Review: Superman #8

by Derek McNeil
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[Editor’s note: This review may contain spoilers.]

Writers: Peter J. Tomasi  & Patrick Gleason
: Doug Mahnke
Inker: Jaime Mendoza

Reviewed By: Derek McNeil

This issue opens with Superman and his son, Superboy ,in the Fortress of Solitude, working on Jon’s science project for school. The project is meant to be a flying saucer, based on a design that came to Jon in a dream. Once the saucer is built, it takes off without having even been programmed and attempts to assimilate some of the Fortress’ Kryptonian crystals before it is stopped by Krypto the dog.

In attempting to take the device away from Krypto, it is broken and a sudden burst of energy transports Jon, Clark, Krypto, and the device to an unknown island.


The device takes off, and they follow after it. They encounter a giant prehistoric fish that swallows Superman. Luckily, Clark is able to escape without killing the creature. They return to the island to try to figure out what’s going on, finding the wrecks of a World War II era American tank and Japanese airplane along with the remains of their crews. Attempting to leave the island for the nearest mainland, they find themselves trapped by a fog that makes it impossible to find their way away from the island. They also run into a flock of pterodactyls, which they have to fight off.


Back on the island, they find that the pterodactyls are afraid of something in the area, causing them to back off and leave the Super-Family alone. Investigating further, they find the skeleton whose dog tags identify as John Cloud. They also find more graves and the remains of a dog.  They then find a message that confirms what longtime DC readers may have already figured out from the ample amount of clues, that these unfortunate soldiers are the original Losers: Capt. Storm, Johnny Cloud, Gunner and Sarge, and Pooch (a.k.a. Fighting Devil Dog). Also, the title confirms that the island is longtime DC staple Dinosaur Island (or “the Island That Time Forgot”).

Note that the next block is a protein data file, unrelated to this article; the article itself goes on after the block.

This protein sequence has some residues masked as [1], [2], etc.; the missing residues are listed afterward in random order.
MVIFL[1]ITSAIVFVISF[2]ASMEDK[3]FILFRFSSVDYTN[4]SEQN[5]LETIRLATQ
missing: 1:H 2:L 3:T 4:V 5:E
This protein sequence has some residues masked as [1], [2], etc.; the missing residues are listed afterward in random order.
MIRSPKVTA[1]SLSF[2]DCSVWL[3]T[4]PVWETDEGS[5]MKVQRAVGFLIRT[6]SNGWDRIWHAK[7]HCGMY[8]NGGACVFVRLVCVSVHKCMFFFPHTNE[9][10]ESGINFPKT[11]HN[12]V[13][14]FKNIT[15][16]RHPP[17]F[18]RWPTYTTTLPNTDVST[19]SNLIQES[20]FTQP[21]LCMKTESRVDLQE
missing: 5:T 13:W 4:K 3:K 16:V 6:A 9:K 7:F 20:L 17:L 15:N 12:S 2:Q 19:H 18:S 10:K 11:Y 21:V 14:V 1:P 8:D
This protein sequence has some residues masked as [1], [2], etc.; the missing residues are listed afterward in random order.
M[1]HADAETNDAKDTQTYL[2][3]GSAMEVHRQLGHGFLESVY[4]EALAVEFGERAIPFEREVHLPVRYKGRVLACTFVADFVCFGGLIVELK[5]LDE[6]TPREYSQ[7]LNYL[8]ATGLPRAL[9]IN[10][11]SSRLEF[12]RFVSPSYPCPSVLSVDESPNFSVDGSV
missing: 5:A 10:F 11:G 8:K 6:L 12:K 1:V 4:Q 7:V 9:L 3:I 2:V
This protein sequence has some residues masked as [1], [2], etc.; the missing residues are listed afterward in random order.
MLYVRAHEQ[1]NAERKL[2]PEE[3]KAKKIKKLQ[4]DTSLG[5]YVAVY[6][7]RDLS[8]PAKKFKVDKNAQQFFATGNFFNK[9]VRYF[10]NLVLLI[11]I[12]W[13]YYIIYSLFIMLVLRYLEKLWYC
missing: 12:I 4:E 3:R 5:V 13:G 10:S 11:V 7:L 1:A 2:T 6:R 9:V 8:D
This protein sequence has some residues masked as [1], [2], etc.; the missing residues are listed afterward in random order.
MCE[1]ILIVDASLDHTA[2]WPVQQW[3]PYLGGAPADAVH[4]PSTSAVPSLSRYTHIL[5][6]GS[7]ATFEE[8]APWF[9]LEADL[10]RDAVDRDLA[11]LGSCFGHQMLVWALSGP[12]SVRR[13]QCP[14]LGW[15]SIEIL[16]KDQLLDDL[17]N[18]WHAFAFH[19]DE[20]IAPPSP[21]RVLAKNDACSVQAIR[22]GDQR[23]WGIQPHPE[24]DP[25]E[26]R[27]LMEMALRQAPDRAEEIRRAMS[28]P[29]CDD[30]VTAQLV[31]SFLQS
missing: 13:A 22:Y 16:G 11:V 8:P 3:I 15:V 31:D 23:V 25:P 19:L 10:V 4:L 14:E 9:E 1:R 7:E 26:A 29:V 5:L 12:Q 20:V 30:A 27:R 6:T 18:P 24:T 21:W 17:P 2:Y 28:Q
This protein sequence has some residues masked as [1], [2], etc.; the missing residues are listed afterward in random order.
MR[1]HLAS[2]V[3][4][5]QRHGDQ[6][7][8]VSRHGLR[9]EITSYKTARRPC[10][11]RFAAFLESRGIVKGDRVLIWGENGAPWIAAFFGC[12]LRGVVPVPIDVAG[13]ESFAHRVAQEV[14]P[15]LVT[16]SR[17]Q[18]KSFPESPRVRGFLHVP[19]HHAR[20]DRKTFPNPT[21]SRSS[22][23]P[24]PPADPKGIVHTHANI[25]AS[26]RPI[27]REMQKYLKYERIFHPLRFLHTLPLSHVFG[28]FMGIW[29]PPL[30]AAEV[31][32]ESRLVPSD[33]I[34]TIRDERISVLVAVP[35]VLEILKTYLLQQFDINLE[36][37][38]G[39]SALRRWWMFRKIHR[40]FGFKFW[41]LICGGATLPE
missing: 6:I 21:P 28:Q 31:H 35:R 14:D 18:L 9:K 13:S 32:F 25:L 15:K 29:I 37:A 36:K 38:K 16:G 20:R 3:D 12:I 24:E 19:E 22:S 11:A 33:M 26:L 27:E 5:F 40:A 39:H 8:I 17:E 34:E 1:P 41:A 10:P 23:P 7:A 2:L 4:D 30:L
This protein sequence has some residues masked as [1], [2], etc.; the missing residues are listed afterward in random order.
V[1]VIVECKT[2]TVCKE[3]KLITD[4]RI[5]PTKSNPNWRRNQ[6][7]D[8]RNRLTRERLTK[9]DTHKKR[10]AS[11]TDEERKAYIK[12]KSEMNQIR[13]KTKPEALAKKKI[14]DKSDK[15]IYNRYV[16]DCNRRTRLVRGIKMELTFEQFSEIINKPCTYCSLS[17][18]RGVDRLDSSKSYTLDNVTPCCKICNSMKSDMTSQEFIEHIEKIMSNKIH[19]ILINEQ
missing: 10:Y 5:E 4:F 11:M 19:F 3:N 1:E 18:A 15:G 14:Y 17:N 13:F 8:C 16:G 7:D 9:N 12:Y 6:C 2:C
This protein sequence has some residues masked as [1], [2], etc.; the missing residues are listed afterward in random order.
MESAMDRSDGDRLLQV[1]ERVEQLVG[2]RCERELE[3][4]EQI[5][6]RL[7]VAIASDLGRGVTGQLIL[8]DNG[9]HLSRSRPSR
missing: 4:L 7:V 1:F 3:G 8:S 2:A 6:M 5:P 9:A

Part of DC’s Rebirth agenda is revisiting obscure pre-Flashpoint (or pre-Crisis) corners of the DC Universe, cementing their place in the New 52 reality. This issue, we learn the final fate of the Losers. Also, Dinosaur Island has popped up now and again in the DC Universe, from stories set in WWII up to the present.

Also, I am happy that Jon continues to be a central part of the book. Being that Superman is the title character, I was worried that once the story line focusing on Jon ended, that he might retreat into being a supporting character. Hopefully both Jon and Lois remain at the center of the title along with Superman.

I also like that even in the thick of the action, the book retains a sense of playful humour. One amusing example comes after Krypto is swallowed by a pterodactyl, causing Jon to later ask him, “What is it with you and getting eaten all the time?”

Lois was nowhere to be seen this issue, but that’s a minor quibble. But her temporary absence is acceptable, and likely to happen once in a while, considering that she doesn’t have powers and won’t be able to follow the rest of her family into action. I trust that the creative team will find ways to keep her central to the title despite not being a superheroine herself.

Also, a minor quibble is that Jon’s science project seems quite complex for something designed by a grade schooler. I understand that some outside force seems to have planted the design in his head, but I think Clark should have been able to see that something that complex seems beyond the capabilities of a wholly human child’s abilities. I would have expected Clark to try to convince Jon to scale the complexity back to something a normal preteen would create. On the other hand, technology in the DC Universe is generally well advanced beyond that in real life, so maybe I’m reading a bit too much into this.


Once again, this is my favourite book of the current crop. It perfectly reflects DC’s Rebirth ethos by taking us for a walk down memory lane while adding to the mythos of Superman and the new Superboy – an amalgamation of the old and the new.


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